Linda Watanabe McFerrin Breaks Down the Art of the Book Introduction
Poet, author, travel-writer, Linda Watanabe McFerrin, speaks with us about the oft overlooked literary introduction, and breaks down the intent of her own author's introduction in "Navigating the Divide".
What is the difference between a foreword, a preface, and an introduction?
I prefer to go by the Chicago Manual of Style which, I believe, is what ASP uses. That’s what I usually use in my own editing, and what we [The Wanderland Writers] use for our “Wandering” series. I think the CMS says that an introduction often forms part of the body of the main book (the pages are often numbered as such) and that a foreword is separate from it. The intro also, as a part of the main text, is often written by the author of the work—the preface as well—preface and intro are frequently synonymous.
In actuality, this line is not always so clear. In fact, a lot of the introductions that I like, especially in books of literary analysis or collected works by a single writer, are called “intros” but are not written by the author. In literary collections, the intro is sometimes the editor’s presentation and framing of the work.
What is at the front of "Navigating the Divide"?
That actually changed. Originally, I wrote an author’s introduction and Joanna Biggar wrote an introduction to the collection, but now Joanna’s intro, which precedes everything written by me, is called the foreword. Traditionally, the foreword is written by someone other than the author, and that is the case with Navigating the Divide. My contribution, which is actually a piece of the narrative, is called the introduction and it frames the work from a personal point of view.
In the “Wandering” series we have always used the intro to explain how to conceptualize the whole book. The foreword is usually written not by us but by an authority on Costa Rica or Cuba or whatever country the anthology addresses in order to give it a more comprehensive framing.
Navigating the Divide's author’s introduction is very personal. It’s an essay I wrote for the Berkeley Poet’s Cooperative. They did an anthology of essays about the co-op from various writers and this piece was included in that book. The first words of the essay are “put me last” and it ties nicely into the flow of that volume, as it takes place just before the end of the Berkeley Poet’s Cooperative’s long life and it is the last essay in the book. So, the [Navigating the Divide’s] foreword is the last essay the BPC’s last anthology: One door closes, another opens.
What is the function of the author’s intro in NTD?
One thing about NTD is that it is very autobiographical. Whether I’m writing poetry, fiction or non-fiction—I embrace subjectivity. With the NTD introduction, I was creating a subjective lens through which to see all of the work within the book. It’s all about my personal perspective, and if there were to be a guide leading one through the whole work it would be my point of view, which is unique to me. So, I thought that giving the readers some background on how I came to write, and also the influences in my work, in the introduction allows more understanding at the outset so that they can to be sort of in-there and with me on the journey.
How does Joanna Biggar's intro help the reader understand NTD?
Joanna’s wonderful introduction is key. It addresses the collection in general, talking more aesthetically about the work from a larger frame [than my introduction which is more personal].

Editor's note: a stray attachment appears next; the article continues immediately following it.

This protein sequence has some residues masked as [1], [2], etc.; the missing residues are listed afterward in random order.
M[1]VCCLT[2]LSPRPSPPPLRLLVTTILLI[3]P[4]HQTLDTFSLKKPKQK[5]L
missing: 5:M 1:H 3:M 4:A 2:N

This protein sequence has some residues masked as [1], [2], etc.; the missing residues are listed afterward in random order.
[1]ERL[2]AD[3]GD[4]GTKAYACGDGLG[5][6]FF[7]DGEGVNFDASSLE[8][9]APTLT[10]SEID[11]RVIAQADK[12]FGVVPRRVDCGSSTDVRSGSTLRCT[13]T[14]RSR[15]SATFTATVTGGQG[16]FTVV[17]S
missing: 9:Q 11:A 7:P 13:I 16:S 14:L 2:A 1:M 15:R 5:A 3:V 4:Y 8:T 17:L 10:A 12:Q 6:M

Have you written introductions for any other books?
Along with Joanna, I’ve written the intros for all the “Wandering” series books, and for a couple others. I did a foreword for The Hand of Buddha, which was important since, I was writing at the time about a lot of different cultures due to my travel and my experience in my home neighborhood which is very multicultural. The purpose of the foreword was to assure people that I wasn’t simply appropriating information about a culture that I knew nothing about, but instead that it came from an intense involvement in the lives and experiences of the people about whom I was writing.
If you could write an intro for any author's collected works who would it be?
Oh, gosh … so many. I think Yukio Mishima. I did my orals on Mishima. Yukio Mishima or William Shakespeare, or Lady Murasaki Shikibu because she was the woman who wrote the very first novel ever, The Tale of Genji or Genji Monogatari.
I would like to write intros for books about all the writers I love.
Do you have any advice for someone currently struggling to write an intro?
First of all, I would recommend reading the whole of the work that’s involved. No exceptions.
Secondly, whether you’re writing a foreword or an Introduction, I would recommend you think about what your position is proximal to the work: are you writing from inside the work? outside the work? is it personal? is it on a cultural figure? what is the frame you’re trying to present? is it a large frame?
For example, in our “Wandering” series, we would ask somebody like Tony Wheeler from Lonely Planet to frame Bali, or Jeff Greenwald to frame our “Wandering Cuba” collection, or David Downey for our Paris collection; they are “experts” on those places. Then, Joanna and I would write something about the collection itself and the specific pieces that are in the collection.
“I have loved everything I’ve ever read by Linda Watanabe McFerrin. Her prose and poetry are filled with amazing women, charm, wisdom, and light. She is both soulful and precise, eloquent and full of life.”—Anne Lamott
Linda Watanabe McFerrin’s Navigating the Divide is the third entry in the ASP Legacy Series. It is due for release on OCT 1st, 2019. NTD is a compendium of the best poetry, prose, and non-fiction writing from the stellar career of Linda Watanabe McFerrin.